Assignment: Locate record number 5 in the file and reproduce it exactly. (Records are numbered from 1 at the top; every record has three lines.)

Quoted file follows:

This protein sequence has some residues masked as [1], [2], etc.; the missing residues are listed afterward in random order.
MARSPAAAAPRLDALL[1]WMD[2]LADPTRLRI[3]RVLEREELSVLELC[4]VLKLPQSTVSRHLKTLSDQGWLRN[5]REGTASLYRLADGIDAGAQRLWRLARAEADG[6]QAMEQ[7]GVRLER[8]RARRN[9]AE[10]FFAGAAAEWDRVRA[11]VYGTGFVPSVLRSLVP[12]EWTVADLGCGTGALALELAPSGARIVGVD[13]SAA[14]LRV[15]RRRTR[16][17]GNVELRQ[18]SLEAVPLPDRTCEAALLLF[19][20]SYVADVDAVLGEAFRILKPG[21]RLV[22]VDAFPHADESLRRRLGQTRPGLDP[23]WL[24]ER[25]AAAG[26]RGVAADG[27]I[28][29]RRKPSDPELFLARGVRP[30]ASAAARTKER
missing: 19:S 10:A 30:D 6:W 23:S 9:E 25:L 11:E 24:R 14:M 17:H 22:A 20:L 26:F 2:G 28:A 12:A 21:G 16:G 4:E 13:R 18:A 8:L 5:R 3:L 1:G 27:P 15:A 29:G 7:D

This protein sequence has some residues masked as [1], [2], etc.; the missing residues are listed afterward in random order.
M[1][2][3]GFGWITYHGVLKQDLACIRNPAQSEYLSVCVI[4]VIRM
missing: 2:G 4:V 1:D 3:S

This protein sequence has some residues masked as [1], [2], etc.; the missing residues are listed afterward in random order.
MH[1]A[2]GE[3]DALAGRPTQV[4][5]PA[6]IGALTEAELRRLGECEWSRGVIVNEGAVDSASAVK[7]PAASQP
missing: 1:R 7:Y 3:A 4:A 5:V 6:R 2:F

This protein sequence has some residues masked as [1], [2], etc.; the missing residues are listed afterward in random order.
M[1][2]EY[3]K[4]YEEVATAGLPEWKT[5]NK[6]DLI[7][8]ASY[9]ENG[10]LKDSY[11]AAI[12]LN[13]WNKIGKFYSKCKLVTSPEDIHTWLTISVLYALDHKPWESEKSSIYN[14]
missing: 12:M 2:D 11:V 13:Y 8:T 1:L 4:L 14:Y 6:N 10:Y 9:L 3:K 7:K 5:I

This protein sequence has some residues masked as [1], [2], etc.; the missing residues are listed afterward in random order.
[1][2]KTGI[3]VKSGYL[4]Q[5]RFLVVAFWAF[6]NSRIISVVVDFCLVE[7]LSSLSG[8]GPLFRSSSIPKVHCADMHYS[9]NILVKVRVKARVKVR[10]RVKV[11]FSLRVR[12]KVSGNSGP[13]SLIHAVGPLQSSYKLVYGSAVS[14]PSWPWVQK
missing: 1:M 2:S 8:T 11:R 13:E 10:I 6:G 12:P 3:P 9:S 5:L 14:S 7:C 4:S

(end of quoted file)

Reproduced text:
This protein sequence has some residues masked as [1], [2], etc.; the missing residues are listed afterward in random order.
[1][2]KTGI[3]VKSGYL[4]Q[5]RFLVVAFWAF[6]NSRIISVVVDFCLVE[7]LSSLSG[8]GPLFRSSSIPKVHCADMHYS[9]NILVKVRVKARVKVR[10]RVKV[11]FSLRVR[12]KVSGNSGP[13]SLIHAVGPLQSSYKLVYGSAVS[14]PSWPWVQK
missing: 1:M 2:S 8:T 11:R 13:E 10:I 6:G 12:P 3:P 9:S 5:L 14:S 7:C 4:S